The Torah let us know that this was a noble but not necessarily preferred method for spiritual development. The preferred method involved living life to its fullest within the framework and limitations of Torah and Mitzvos. Therefore, the Nazir had to bring a “sin-offering” upon the completion of his month long immersion into sanctity.
Rabbi Dovid Landesman Shlit’a, shared the following insight into the Talmud’s explanation for the juxtaposition of Sotah to Nazir. The Talmud states, “To teach us that whoever witnesses the embarrassment of the Sotah should limit himself from drinking wine.” The Talmud was addressing today’s trend toward acceptance and desensitization of Torah defined morals and values.
Imagine the scene. The setting is the Bais Hamikdash.The Temple is crowded with Jews from all over Eretz Yisroel and beyond. Foreign visitors and dignitaries mix with the masses of pilgrims and petitioners.Kohanim and Leviyim purposefully move about directing the people and facilitating their devotional needs. All of a sudden a murmur runs through the crowd. “A Sotah, a Sotah! Conflicting emotions are apparent on most faces. Here in the Bais Hamikdash, in G-d’s own house a woman accused of adultery!
Embarrassment and fascination vie for dominance.Quickly the crowd gathers in front of the players. The angry husband, the defiant wife and the stern looking senior Kohain attempt to ignore the straining public. Turning to the couple the Kohain asks if they wish to proceed. It is clear that the Kohain wants the man to either withdraw his petition or for the woman to admit her guilt, rather than cause the name of G-d to be erased. The man stoically refuses to relent and the wife angrily shakes her refusal to confess.
The Kohain turns to the wife and removes her hair covering. All can see her embarrassment. Some in the crowd, sensitive to her pain, turn away rather than witness her shame. However, most of the people look on in fascination. The Kohain then administers the oath of fidelity to the wife. “If you have not been unfaithful this cursed water will not harm you. However, if you have been unfaithful G-d will make you into a curse” “With defiance and fear the wife answers, “Amen, Amen.”
With parchment, ink and quill the Kohain transcribes the verses (in this week’s Parsha) containing the oath of fidelity, including the name of G-d. Quickly the parchment is dipped into a cup of water that had been mixed with dirt from the floor of the Temple allowing the name of G-d to dissolve. Bringing the earthen cup to her lips the Kohain tells the woman to drink the cursed and bitter water. When finished, the woman quickly covers her hair and leaves the Temple.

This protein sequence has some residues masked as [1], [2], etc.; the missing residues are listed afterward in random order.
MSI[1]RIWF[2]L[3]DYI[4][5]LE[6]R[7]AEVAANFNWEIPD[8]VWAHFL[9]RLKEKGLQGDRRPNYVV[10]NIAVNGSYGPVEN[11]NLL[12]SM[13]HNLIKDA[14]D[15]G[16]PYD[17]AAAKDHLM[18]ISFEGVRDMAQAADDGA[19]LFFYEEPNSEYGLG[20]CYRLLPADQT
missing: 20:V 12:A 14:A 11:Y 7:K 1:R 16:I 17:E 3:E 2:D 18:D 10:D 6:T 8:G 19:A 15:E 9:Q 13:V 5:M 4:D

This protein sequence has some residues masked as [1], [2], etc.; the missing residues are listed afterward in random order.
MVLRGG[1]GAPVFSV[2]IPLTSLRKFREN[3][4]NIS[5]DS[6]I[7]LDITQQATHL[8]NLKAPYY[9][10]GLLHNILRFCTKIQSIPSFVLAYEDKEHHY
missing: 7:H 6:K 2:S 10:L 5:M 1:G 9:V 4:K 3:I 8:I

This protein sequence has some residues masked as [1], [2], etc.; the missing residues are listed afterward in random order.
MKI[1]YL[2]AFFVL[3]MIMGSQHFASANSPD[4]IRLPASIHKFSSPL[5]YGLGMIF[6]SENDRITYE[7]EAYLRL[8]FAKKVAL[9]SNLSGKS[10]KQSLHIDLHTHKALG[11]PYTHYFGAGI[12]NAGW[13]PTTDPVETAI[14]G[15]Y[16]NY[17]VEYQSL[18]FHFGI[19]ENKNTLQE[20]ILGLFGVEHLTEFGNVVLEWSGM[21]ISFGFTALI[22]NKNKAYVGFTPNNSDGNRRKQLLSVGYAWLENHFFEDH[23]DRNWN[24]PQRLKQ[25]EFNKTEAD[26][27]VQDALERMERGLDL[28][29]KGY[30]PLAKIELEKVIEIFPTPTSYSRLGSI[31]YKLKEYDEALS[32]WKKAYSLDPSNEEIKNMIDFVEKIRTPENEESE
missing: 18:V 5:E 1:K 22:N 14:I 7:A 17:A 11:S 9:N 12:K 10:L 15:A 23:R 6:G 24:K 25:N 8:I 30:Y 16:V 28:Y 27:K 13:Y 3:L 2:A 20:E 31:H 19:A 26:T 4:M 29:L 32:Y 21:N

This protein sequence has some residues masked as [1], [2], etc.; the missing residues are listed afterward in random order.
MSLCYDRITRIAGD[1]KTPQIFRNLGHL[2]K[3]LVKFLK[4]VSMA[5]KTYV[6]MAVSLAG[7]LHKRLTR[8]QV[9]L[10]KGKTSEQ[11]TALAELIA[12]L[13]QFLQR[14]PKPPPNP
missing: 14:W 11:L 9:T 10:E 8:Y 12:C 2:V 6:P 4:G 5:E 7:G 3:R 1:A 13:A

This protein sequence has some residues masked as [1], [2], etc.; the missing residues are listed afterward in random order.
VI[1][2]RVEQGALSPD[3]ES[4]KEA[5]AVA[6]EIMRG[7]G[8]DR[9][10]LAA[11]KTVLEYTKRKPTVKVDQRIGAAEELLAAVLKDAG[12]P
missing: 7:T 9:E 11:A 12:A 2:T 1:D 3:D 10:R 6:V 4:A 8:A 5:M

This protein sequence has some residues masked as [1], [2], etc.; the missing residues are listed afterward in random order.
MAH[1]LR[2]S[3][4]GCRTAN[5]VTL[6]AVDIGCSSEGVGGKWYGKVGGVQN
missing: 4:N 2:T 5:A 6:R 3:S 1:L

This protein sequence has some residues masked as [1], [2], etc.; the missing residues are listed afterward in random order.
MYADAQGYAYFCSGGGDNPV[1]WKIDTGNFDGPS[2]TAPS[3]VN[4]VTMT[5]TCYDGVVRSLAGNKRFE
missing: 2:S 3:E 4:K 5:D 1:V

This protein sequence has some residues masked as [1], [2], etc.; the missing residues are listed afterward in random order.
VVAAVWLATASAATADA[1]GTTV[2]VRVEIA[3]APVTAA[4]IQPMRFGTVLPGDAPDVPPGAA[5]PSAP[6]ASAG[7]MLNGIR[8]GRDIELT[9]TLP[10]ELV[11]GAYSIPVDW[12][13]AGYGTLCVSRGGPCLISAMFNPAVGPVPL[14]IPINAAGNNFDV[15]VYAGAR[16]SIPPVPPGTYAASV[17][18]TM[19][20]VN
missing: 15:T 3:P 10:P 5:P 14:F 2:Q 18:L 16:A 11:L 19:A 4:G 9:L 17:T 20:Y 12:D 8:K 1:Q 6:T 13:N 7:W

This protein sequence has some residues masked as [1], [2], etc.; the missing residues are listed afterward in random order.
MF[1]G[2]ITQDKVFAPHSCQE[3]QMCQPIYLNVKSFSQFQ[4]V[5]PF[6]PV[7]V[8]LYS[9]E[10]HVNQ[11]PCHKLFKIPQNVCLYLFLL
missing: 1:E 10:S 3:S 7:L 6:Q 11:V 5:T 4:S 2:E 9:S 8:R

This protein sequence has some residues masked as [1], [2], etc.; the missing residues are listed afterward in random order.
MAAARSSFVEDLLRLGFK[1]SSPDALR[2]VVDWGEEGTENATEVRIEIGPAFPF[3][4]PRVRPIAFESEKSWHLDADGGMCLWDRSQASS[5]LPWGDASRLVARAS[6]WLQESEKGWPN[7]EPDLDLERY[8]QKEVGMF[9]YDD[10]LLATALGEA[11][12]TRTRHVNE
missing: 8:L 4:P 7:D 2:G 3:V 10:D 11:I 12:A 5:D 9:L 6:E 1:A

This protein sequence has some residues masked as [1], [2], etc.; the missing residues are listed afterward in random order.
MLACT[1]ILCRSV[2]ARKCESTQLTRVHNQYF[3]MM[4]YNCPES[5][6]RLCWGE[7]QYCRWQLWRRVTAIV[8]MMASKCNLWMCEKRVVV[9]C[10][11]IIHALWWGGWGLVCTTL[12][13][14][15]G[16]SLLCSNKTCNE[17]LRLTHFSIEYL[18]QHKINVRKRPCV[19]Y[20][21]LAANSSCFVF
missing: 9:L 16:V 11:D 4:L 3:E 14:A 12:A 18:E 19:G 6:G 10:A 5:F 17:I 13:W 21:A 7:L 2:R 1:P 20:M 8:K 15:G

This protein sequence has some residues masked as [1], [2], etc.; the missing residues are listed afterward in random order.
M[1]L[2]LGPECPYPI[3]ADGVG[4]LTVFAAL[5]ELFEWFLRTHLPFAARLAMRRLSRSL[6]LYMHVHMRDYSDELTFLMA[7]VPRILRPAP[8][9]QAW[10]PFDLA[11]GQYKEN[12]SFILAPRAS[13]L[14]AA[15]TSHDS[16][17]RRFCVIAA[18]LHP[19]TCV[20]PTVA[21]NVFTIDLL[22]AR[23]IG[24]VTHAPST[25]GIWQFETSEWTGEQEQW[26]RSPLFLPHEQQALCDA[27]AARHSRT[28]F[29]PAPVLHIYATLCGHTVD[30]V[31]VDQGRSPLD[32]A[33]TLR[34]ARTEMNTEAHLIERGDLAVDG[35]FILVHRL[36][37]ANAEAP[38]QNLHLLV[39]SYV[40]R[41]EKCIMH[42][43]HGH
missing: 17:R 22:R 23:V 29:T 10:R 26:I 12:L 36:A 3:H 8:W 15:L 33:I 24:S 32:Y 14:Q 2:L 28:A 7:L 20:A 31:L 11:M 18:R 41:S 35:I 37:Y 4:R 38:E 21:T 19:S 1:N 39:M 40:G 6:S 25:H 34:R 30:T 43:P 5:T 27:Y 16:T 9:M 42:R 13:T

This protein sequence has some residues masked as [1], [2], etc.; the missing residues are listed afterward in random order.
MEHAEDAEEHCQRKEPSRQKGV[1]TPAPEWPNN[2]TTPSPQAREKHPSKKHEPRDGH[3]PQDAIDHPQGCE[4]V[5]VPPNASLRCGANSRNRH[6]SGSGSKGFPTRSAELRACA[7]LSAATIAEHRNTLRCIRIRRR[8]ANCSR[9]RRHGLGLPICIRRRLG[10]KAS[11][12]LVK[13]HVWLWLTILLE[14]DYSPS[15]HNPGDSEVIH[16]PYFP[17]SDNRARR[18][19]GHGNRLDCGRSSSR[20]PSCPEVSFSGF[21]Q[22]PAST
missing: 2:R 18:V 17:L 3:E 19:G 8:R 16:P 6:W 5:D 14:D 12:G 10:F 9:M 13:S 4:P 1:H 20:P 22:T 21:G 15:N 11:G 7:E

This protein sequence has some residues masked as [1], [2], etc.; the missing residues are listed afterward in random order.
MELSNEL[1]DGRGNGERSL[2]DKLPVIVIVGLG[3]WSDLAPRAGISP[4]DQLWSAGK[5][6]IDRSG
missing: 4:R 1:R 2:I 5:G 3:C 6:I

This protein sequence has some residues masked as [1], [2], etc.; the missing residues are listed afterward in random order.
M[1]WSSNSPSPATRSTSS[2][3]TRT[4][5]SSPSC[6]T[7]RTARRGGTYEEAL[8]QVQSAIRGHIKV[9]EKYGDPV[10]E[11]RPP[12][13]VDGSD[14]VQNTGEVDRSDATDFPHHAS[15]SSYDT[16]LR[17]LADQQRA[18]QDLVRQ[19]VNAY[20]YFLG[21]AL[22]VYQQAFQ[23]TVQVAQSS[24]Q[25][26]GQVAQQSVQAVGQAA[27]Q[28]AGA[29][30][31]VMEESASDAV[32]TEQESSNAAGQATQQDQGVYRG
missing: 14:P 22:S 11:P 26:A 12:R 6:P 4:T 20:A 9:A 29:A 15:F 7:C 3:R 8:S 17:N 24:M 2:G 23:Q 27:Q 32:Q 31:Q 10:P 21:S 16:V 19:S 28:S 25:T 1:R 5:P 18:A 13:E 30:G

What lesson should the assembled masses have learned from witnessing the Sotah process? For some it would have a profound affect. They would return to the norms of their lives committed to never allowing themselves or their children to be so humiliated. The experience would be repeated, reviewed, and revisited. The lesson would be shared and reinforced. The intent of G-d in allowing such a humiliation would be realized.
On the other hand, others would witness the spectacle of a family’s shame, shudder, and say, “B”H it’s not me.” Then, they would go off to lunch at Ben Yehudah for KFC and a falafel. Unaffected by the shame, desensitized to the embarrassment, indifferent to the tragedy and pathos, life would go on as before.
Regarding the later the Talmud in Sotah states, “If you witness the Sotah’s shame and that is all that it is, a fascination, a curiosity, a spectacle. If witnessing the pain and embarrassment of a family leaves you unaffected, go home and immerse yourself in sanctity. Go home and swear off wine. Go home and become a Nazir. You are the one who needs to be recalibrated and rehabilitated. You are the one who has become a casualty of assimilation and society’s attack on Torah morals and values. You are the one who needs to escape for a short time into the caves and the desert. The first group does not have to become Nazirites. They learned G-d’s intended lesson. It is the others who are more curious than shamed that must respond to their own indifference.
We live at a time when the Nazir sounds like a pretty good idea. How far have we fallen? How indifferent have we become? To what extent have we become accepting of immorality and perversion? How honest are we willing to be, and what are we prepared to do to correct the situation? It is time to recalibrate. It is time to introduce greater intensity in devotion and commitment to learning Torah and doing Mitzvos. It is time to “limit the wine.”
Copyright © 2001 by Rabbi Aron Tendler and Project Genesis, Inc.
The author is Rabbi of Shaarey Zedek Congregation, Valley Village, CA.